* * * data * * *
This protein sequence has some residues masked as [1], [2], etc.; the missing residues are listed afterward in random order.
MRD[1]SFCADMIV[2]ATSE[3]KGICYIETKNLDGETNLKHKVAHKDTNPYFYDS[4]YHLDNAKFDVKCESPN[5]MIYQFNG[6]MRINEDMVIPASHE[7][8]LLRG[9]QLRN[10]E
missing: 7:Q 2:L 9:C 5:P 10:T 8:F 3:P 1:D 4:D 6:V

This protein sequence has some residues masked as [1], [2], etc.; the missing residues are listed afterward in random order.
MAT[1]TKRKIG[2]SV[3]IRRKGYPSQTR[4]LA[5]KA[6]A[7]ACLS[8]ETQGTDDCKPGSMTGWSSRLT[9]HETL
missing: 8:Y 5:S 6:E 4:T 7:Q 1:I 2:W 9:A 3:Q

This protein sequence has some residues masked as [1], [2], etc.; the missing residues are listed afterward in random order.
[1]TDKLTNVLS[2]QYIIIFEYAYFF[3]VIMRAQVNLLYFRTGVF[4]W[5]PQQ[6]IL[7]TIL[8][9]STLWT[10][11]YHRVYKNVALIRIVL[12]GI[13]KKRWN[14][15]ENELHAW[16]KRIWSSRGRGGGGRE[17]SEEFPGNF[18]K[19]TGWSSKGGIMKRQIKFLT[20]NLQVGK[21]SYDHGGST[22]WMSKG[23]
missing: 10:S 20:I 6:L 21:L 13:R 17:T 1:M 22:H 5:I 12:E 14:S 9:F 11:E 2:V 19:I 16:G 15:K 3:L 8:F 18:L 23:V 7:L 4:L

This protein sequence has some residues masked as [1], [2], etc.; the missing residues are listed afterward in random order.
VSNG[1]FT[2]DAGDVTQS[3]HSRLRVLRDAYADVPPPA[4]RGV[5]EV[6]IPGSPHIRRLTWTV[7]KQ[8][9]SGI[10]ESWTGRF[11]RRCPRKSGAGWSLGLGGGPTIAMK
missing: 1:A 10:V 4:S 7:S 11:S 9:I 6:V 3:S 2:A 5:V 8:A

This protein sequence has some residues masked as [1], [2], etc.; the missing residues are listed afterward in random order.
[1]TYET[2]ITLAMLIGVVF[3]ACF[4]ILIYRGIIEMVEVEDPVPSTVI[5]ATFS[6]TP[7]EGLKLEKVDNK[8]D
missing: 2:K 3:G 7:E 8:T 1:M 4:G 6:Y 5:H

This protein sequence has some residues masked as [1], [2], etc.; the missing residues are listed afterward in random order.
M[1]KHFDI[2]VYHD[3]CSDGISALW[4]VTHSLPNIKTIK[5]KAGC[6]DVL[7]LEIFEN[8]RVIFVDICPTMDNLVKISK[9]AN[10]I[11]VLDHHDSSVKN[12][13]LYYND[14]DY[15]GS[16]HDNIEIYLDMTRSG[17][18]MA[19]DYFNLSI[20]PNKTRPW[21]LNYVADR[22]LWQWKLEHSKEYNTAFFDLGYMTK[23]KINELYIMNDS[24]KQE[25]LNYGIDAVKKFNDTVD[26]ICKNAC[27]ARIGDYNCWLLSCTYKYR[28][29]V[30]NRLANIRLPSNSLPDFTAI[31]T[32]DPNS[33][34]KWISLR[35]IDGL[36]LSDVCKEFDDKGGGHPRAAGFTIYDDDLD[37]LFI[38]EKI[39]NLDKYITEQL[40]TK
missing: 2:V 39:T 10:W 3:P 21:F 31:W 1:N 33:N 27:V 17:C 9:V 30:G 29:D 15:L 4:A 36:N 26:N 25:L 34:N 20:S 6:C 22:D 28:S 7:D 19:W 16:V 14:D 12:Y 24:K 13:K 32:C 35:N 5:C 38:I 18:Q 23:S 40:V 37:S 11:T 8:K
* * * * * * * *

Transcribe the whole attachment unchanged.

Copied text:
This protein sequence has some residues masked as [1], [2], etc.; the missing residues are listed afterward in random order.
MRD[1]SFCADMIV[2]ATSE[3]KGICYIETKNLDGETNLKHKVAHKDTNPYFYDS[4]YHLDNAKFDVKCESPN[5]MIYQFNG[6]MRINEDMVIPASHE[7][8]LLRG[9]QLRN[10]E
missing: 7:Q 2:L 9:C 5:P 10:T 8:F 3:P 1:D 4:D 6:V

This protein sequence has some residues masked as [1], [2], etc.; the missing residues are listed afterward in random order.
MAT[1]TKRKIG[2]SV[3]IRRKGYPSQTR[4]LA[5]KA[6]A[7]ACLS[8]ETQGTDDCKPGSMTGWSSRLT[9]HETL
missing: 8:Y 5:S 6:E 4:T 7:Q 1:I 2:W 9:A 3:Q

This protein sequence has some residues masked as [1], [2], etc.; the missing residues are listed afterward in random order.
[1]TDKLTNVLS[2]QYIIIFEYAYFF[3]VIMRAQVNLLYFRTGVF[4]W[5]PQQ[6]IL[7]TIL[8][9]STLWT[10][11]YHRVYKNVALIRIVL[12]GI[13]KKRWN[14][15]ENELHAW[16]KRIWSSRGRGGGGRE[17]SEEFPGNF[18]K[19]TGWSSKGGIMKRQIKFLT[20]NLQVGK[21]SYDHGGST[22]WMSKG[23]
missing: 10:S 20:I 6:L 21:L 13:R 17:T 1:M 22:H 5:I 12:E 14:S 9:F 11:E 2:V 19:I 16:G 15:K 3:L 8:F 18:L 23:V 7:L 4:L

This protein sequence has some residues masked as [1], [2], etc.; the missing residues are listed afterward in random order.
VSNG[1]FT[2]DAGDVTQS[3]HSRLRVLRDAYADVPPPA[4]RGV[5]EV[6]IPGSPHIRRLTWTV[7]KQ[8][9]SGI[10]ESWTGRF[11]RRCPRKSGAGWSLGLGGGPTIAMK
missing: 1:A 10:V 4:S 7:S 11:S 9:I 6:V 3:S 2:A 5:V 8:A

This protein sequence has some residues masked as [1], [2], etc.; the missing residues are listed afterward in random order.
[1]TYET[2]ITLAMLIGVVF[3]ACF[4]ILIYRGIIEMVEVEDPVPSTVI[5]ATFS[6]TP[7]EGLKLEKVDNK[8]D
missing: 2:K 3:G 7:E 8:T 1:M 4:G 6:Y 5:H

This protein sequence has some residues masked as [1], [2], etc.; the missing residues are listed afterward in random order.
M[1]KHFDI[2]VYHD[3]CSDGISALW[4]VTHSLPNIKTIK[5]KAGC[6]DVL[7]LEIFEN[8]RVIFVDICPTMDNLVKISK[9]AN[10]I[11]VLDHHDSSVKN[12][13]LYYND[14]DY[15]GS[16]HDNIEIYLDMTRSG[17][18]MA[19]DYFNLSI[20]PNKTRPW[21]LNYVADR[22]LWQWKLEHSKEYNTAFFDLGYMTK[23]KINELYIMNDS[24]KQE[25]LNYGIDAVKKFNDTVD[26]ICKNAC[27]ARIGDYNCWLLSCTYKYR[28][29]V[30]NRLANIRLPSNSLPDFTAI[31]T[32]DPNS[33][34]KWISLR[35]IDGL[36]LSDVCKEFDDKGGGHPRAAGFTIYDDDLD[37]LFI[38]EKI[39]NLDKYITEQL[40]TK
missing: 2:V 39:T 10:W 3:P 21:F 31:W 1:N 33:N 27:V 17:C 9:V 30:G 29:D 15:L 4:A 36:N 26:N 25:L 34:N 20:S 6:C 22:D 28:S 7:D 19:W 16:V 14:D 12:Y 24:K 13:K 32:C 35:N 5:C 38:I 18:Q 23:S 40:V 37:S 11:T 8:K